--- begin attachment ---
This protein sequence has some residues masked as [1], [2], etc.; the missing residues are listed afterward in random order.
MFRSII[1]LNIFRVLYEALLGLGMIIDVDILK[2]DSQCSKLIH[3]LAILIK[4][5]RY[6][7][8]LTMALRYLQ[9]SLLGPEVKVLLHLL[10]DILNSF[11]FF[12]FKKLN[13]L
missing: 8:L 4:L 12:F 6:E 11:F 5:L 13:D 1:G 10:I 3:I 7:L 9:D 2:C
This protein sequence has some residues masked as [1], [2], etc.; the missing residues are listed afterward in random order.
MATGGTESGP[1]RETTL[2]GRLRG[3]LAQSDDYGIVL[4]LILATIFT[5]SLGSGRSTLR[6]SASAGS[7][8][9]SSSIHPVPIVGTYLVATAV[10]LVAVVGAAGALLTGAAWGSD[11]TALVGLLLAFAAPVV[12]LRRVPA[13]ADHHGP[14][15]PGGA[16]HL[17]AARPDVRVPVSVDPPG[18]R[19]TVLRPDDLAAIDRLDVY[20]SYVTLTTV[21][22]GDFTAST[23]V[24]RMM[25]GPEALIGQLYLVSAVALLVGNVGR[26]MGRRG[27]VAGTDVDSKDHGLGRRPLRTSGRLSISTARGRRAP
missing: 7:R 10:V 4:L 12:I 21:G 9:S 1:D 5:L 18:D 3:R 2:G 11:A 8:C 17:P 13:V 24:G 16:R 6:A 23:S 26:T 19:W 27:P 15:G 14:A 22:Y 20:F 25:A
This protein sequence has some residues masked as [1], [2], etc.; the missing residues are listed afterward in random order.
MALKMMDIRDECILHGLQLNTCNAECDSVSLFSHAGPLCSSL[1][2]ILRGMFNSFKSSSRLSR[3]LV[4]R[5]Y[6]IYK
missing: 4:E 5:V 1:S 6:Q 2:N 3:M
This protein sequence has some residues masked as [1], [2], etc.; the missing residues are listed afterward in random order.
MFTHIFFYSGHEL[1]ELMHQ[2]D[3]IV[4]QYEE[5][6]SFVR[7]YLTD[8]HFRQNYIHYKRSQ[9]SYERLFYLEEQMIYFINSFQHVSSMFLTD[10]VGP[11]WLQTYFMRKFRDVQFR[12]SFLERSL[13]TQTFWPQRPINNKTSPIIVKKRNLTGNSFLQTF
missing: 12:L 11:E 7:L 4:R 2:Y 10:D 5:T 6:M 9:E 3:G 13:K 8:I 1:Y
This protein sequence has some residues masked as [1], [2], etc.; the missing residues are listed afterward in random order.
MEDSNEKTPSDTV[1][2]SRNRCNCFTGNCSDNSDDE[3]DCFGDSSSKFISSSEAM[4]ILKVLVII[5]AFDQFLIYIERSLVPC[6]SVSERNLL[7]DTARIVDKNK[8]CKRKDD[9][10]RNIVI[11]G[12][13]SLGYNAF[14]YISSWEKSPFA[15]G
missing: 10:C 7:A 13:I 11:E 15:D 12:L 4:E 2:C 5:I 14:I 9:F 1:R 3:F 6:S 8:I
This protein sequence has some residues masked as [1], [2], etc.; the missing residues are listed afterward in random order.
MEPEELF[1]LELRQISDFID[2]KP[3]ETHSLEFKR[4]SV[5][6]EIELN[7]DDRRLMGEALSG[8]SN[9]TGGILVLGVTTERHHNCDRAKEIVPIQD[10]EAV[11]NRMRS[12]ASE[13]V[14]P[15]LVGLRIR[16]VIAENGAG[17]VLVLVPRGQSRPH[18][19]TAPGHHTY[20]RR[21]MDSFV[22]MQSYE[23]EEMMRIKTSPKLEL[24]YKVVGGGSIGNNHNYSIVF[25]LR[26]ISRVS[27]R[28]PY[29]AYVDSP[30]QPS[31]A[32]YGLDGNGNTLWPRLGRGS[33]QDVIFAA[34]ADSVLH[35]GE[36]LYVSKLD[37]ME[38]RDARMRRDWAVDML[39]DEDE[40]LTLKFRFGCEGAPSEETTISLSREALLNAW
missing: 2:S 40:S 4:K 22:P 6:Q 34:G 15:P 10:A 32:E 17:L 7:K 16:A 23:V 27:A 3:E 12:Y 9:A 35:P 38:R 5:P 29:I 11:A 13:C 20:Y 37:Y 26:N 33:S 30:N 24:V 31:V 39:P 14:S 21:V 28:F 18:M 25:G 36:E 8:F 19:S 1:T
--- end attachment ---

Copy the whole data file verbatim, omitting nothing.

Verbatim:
This protein sequence has some residues masked as [1], [2], etc.; the missing residues are listed afterward in random order.
MFRSII[1]LNIFRVLYEALLGLGMIIDVDILK[2]DSQCSKLIH[3]LAILIK[4][5]RY[6][7][8]LTMALRYLQ[9]SLLGPEVKVLLHLL[10]DILNSF[11]FF[12]FKKLN[13]L
missing: 8:L 4:L 12:F 6:E 11:F 5:L 13:D 1:G 10:I 3:I 7:L 9:D 2:C
This protein sequence has some residues masked as [1], [2], etc.; the missing residues are listed afterward in random order.
MATGGTESGP[1]RETTL[2]GRLRG[3]LAQSDDYGIVL[4]LILATIFT[5]SLGSGRSTLR[6]SASAGS[7][8][9]SSSIHPVPIVGTYLVATAV[10]LVAVVGAAGALLTGAAWGSD[11]TALVGLLLAFAAPVV[12]LRRVPA[13]ADHHGP[14][15]PGGA[16]HL[17]AARPDVRVPVSVDPPG[18]R[19]TVLRPDDLAAIDRLDVY[20]SYVTLTTV[21][22]GDFTAST[23]V[24]RMM[25]GPEALIGQLYLVSAVALLVGNVGR[26]MGRRG[27]VAGTDVDSKDHGLGRRPLRTSGRLSISTARGRRAP
missing: 7:R 10:V 4:L 12:I 21:G 9:S 1:D 5:L 18:D 3:R 2:G 11:A 8:C 17:P 13:V 24:G 16:R 6:A 23:S 26:T 19:W 27:P 15:G 14:A 22:Y 20:F 25:A
This protein sequence has some residues masked as [1], [2], etc.; the missing residues are listed afterward in random order.
MALKMMDIRDECILHGLQLNTCNAECDSVSLFSHAGPLCSSL[1][2]ILRGMFNSFKSSSRLSR[3]LV[4]R[5]Y[6]IYK
missing: 4:E 5:V 1:S 6:Q 2:N 3:M
This protein sequence has some residues masked as [1], [2], etc.; the missing residues are listed afterward in random order.
MFTHIFFYSGHEL[1]ELMHQ[2]D[3]IV[4]QYEE[5][6]SFVR[7]YLTD[8]HFRQNYIHYKRSQ[9]SYERLFYLEEQMIYFINSFQHVSSMFLTD[10]VGP[11]WLQTYFMRKFRDVQFR[12]SFLERSL[13]TQTFWPQRPINNKTSPIIVKKRNLTGNSFLQTF
missing: 12:L 11:E 7:L 4:R 2:Y 10:D 5:T 6:M 9:E 3:G 13:K 8:I 1:Y
This protein sequence has some residues masked as [1], [2], etc.; the missing residues are listed afterward in random order.
MEDSNEKTPSDTV[1][2]SRNRCNCFTGNCSDNSDDE[3]DCFGDSSSKFISSSEAM[4]ILKVLVII[5]AFDQFLIYIERSLVPC[6]SVSERNLL[7]DTARIVDKNK[8]CKRKDD[9][10]RNIVI[11]G[12][13]SLGYNAF[14]YISSWEKSPFA[15]G
missing: 10:C 7:A 13:I 11:E 15:D 12:L 4:E 2:C 5:I 14:I 9:F 1:R 3:F 6:S 8:I
This protein sequence has some residues masked as [1], [2], etc.; the missing residues are listed afterward in random order.
MEPEELF[1]LELRQISDFID[2]KP[3]ETHSLEFKR[4]SV[5][6]EIELN[7]DDRRLMGEALSG[8]SN[9]TGGILVLGVTTERHHNCDRAKEIVPIQD[10]EAV[11]NRMRS[12]ASE[13]V[14]P[15]LVGLRIR[16]VIAENGAG[17]VLVLVPRGQSRPH[18][19]TAPGHHTY[20]RR[21]MDSFV[22]MQSYE[23]EEMMRIKTSPKLEL[24]YKVVGGGSIGNNHNYSIVF[25]LR[26]ISRVS[27]R[28]PY[29]AYVDSP[30]QPS[31]A[32]YGLDGNGNTLWPRLGRGS[33]QDVIFAA[34]ADSVLH[35]GE[36]LYVSKLD[37]ME[38]RDARMRRDWAVDML[39]DEDE[40]LTLKFRFGCEGAPSEETTISLSREALLNAW
missing: 2:S 40:S 4:K 22:P 6:Q 34:G 15:P 10:A 32:E 17:L 7:K 16:A 23:V 27:A 3:E 12:Y 9:A 35:P 38:R 5:P 29:I 11:A 13:C 20:Y 37:Y 26:N 33:S 30:N 24:V 31:V 39:P 14:S 21:V 28:F 18:M 25:G 36:E 8:F 19:S 1:T